Overview: An examination of Evander Holyfield, Mike Tyson, and Bernard Hopkins: boxing greats of the ‘90s. Bert Marcus Productions; Not Rated; 2015; 85 Minutes.
The Sport: Champs exists to illuminate an entire sport through the mistreatment of its star athletes through the egocentric effort of its proprietors. In a sport that pushes forward millions of dollars a year, boxing has no system in place to protect the athletes physically or financially. Highlighting these problems brings on a different identity to the film, making it far more about the protection of the athletes than what they achieved in their career. The shift makes sense in the end and hopefully sparks interest towards an effort to change the standards of the sport. It’s weird that we as a culture are so emotionally invested in the punishment our athletes take. I am guilty of brandishing my fandom and forgetting about the short, painful career that athletes endure (especially in contact sports). Drastic measures need to be taken and Champs seems to have a keen understanding of that, even if it is handled in a glib manner.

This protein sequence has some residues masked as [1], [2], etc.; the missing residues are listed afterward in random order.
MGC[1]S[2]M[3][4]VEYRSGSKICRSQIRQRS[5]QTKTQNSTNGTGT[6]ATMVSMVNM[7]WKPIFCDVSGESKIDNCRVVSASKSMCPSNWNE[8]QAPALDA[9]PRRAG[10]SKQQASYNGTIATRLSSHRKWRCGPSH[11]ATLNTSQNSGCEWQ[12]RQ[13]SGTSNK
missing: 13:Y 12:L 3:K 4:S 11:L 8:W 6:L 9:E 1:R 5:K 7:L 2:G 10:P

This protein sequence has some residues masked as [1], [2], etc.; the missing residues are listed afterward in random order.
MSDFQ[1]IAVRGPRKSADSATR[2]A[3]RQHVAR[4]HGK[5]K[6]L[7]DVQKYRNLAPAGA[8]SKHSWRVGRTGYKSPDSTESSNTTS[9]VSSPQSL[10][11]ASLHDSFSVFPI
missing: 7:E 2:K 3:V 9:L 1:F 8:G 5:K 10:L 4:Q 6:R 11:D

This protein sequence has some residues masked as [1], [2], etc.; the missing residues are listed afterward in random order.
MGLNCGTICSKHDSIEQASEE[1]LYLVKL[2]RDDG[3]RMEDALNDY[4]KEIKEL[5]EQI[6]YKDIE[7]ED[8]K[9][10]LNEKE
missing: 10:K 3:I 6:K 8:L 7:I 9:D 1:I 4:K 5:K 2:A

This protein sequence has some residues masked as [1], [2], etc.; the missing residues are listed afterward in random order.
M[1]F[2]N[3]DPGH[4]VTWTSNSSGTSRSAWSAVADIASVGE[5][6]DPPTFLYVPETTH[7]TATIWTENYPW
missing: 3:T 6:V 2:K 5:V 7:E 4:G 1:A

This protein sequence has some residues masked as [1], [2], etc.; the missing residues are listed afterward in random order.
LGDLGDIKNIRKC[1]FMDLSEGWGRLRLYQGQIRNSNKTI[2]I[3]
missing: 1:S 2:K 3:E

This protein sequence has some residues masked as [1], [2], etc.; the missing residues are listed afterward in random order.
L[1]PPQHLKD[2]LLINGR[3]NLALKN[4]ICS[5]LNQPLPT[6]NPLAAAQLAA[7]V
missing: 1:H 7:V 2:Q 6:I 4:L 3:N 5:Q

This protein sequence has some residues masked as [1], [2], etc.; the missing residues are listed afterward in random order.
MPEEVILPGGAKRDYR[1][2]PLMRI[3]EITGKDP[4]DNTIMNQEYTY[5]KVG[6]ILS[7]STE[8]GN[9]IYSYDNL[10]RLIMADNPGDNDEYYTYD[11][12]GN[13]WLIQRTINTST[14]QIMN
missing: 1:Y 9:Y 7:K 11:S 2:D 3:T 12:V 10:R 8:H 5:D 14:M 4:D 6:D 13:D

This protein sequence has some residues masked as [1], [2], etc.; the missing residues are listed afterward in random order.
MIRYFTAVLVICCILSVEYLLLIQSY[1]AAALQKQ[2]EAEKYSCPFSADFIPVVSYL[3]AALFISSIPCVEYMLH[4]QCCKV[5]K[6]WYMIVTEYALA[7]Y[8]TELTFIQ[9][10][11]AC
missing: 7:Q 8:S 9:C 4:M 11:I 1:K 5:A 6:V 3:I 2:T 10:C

The Sad Nostalgic Side: Those who grew up in this golden age of boxing have a deep emotional attachment to the sport and especially to the boxers portrayed in Champs (I caught the end of the era). Yes, in the golden age Ali was phenomenal but there is a time period rule in sports. This documentary is an awesome reminder of how awesome boxing used to be, but also a sad reminder that these fighters suffered a jaded end to their careers and struggled to hang up their gloves. But in a sport where there is no base salary or compensation outside of what’s made for the event fighting, it’s hard to stop when you have bills to pay. I am a firm believer that all professional sports should have mandatory financial counseling, but boxing has a lot to work on before worrying about that.
Understanding: If anything, outside of its forceful intentions, Champs highlights the true triumph of these three prodigious boxers. All three were subject to poverty and the problems associated with it, eventually reaching past these boundaries to achieve true greatness physically, financially, but most importantly mentally. Mike Tyson, one of my all time favorite athletes, sparked a love for boxing that my dad, brother, and I will always share, so hearing him talk about his life and career made me reflect (tough love in my family). Man, let’s watch a Tyson knockout compilation.
Overall: Champs suffers an identity problem as each of the three acts has something different to say. From an exploration of these three, to roots, to the problems with the business aspect, the film sets out to provide a voice of reason pertaining to the mistreatment of boxers. With a more focused outlook and a more in your face representation, Champs could have achieved a larger audience to spread its important perspective.